In a new series of gadget guides we round up some of the best technology out there – within a variety of categories – to help you liven up both your production setup and your sound. Firstly we take a look at the best tech out there to make music without ever having to use a computer!
There’s a move away from relying on computers for music making and these self-contained gadgets will have you making tunes with a box (or two) – no glaring computer monitor required…
Roland AIRA TB-3 and TR-8
The AIRA range was announced several years ago to silly levels of hype, as it promised to be the closest range of new Roland gear to emulating classic old stuff, in this case THE Roland classics: the TR-808 and 909 drum machines and TB-303 bassline.
The AIRA TB-3 is based on the classic 303 and provides all of the acid house squelch you could wish for and the TR-8 has all of the beats. Both look amazing, with great, well-lit appeal and – more importantly – both also sound as close to the real thing as anything digital can. With Christmas approaching, our thoughts are especially relevant…
“A mere £219 for the TB-3 and the TR-8 is just £365 (both street), seriously, if you just used them as Christmas lights that would be worth it”. Nothing could have matched the hype that surrounded the launch, but the TB-3 and TR-8 are both innovative and important.
They undeniably look extremely cool and they sound just, well, damn close to the original. But are they as good as the originals? “They do loads more and they cost far less”, we said, “so the answer is: you betcha.
But their importance is that they are priced in exactly the right way to get the next generation of producers off their sorry sofas and actually performing again. So will they, as their forefathers did, kick-start another dance revolution? Well, we are due another Summer of Love…”
Price TB-3 £245, TR-8 £399
Contact Roland on 01792 702701
Korg’s Volca Range
They might be getting on in years now, but Korg’s Volca range is still a great set of sound makers, and available at silly prices. In many ways, they kick-started the current shift to hardware music production and also set the form, with Beats, Bass and Keys models being responsible for all of those sounds (plus a newer sample-based one offering a little more flexibility and your own creative recording).
Sound-wise, they are all great with stacks of hands-on control, and when we reviewed the original three, Alex Holmes said: “If you are looking for deep sound design you probably need to look elsewhere.
However, to get a true analogue synth with built-in sequencer for this price is a great deal. Korg has listened to its customers and struck the perfect balance of price and features.”
Price £119 (£99 street)
Contact Korg on 01908 304600
Novation’s Circuit came out of nowhere at the tail-end of 2015 and updates the Groovebox philosophy for the 21st century, making computerless music production – a trend set with the Volcas and Airas – an easy and fast reality. Indeed, it’s this speed that puts Circuit in a class of its own. You can simply do everything you want it to do very quickly.
Circuit’s combination of great onboard sounds and pseudo keyboard playing can take what is in your head to a tune fast – something which, as I said earlier, you don’t always get with many grid-based controllers and push-button sequencers. “This is a truly self-contained musical marvel,” we said. “It excels so well at what it sets out to do – and the price of £250 is just ridiculous – that you can forget any shortcomings.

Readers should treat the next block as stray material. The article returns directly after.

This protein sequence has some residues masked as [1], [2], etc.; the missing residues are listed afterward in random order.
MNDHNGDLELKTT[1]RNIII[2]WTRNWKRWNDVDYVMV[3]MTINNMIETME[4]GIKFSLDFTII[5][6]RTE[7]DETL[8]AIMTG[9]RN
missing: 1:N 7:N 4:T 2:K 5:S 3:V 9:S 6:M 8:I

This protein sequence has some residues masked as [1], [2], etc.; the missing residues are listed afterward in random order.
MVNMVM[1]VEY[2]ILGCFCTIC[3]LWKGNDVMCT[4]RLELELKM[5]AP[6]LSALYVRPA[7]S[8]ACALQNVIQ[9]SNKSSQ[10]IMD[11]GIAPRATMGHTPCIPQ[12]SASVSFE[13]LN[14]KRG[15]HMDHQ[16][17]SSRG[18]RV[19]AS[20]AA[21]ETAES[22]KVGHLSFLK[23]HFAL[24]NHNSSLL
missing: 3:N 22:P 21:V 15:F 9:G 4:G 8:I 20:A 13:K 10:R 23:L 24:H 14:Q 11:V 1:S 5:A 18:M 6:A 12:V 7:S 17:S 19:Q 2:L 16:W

It’s the most musical fun you can have with one box and no computer, and I haven’t made music so quickly in 20-odd years of reviewing gear. Great real-time sound mangling and creation, great fun and you will be making music in less than three minutes. If you don’t, we’ll come round and do it for you…”
Contact Novation on +44 1494 462246
Yamaha’s idea with the reface range of keyboards is to include one classic keyboard in each of four mini keyboards. You get the DX (based on the classic FM synth); the CS (based on the classic analogue); the CP (on the electric piano); and the YC (based on the 60s and 70s organ).
The latter two are superb, while the DX is more fully-featured with presets and onboard saving (all use an app to do this otherwise). The CS has no presets, but sounds glorious.
Reviewer Andy Jones said: “I find the range charming – carry them, play them and hear them without connecting to the mains or dragging in your entire studio.
They are sufficiently different to appeal to both specialist studio-heads – who are after some light relief and instant hands-on inspiration – and to a mass market. I’m pretty sure that at least one of the range will appeal, and I’d urge you to check them out.”
Price Street £289
Contact Yamaha UK on 0844 811 1116
Teenage Engineering PO Series
The PO series from Teenage Engineering was the buzz of 2015’s NAMM show, and they certainly didn’t disappoint when we reviewed them. They look almost unfinished, sound incredible (especially given their stupidly small size) and are, without a shadow of a doubt, aimed at cooler music creators, which didn’t stop our editor from piling on the superlatives.
The range comprises the PO-16 Pocket Operator ‘factory melody micro synthesiser’, the PO-12 programmable rhythm synthesiser for beats, and the PO-14 sub bassline micro synthesiser. Each has a 16-step sequencer, of which you can select 16 sounds to program up to 16 patterns, of which 16 can be chained.
There’s plenty you can do sound-wise and effects-wise to each and if you chain all three together you have your entire tune covered. “These units sound fantastic, they’re incredibly fun and are as cheap as silicon chips,” we said. We then bestowed just about every award we can muster upon the range.
Price £49 each
Contact via website
Web www.teenage engineering.com
More coming very soon!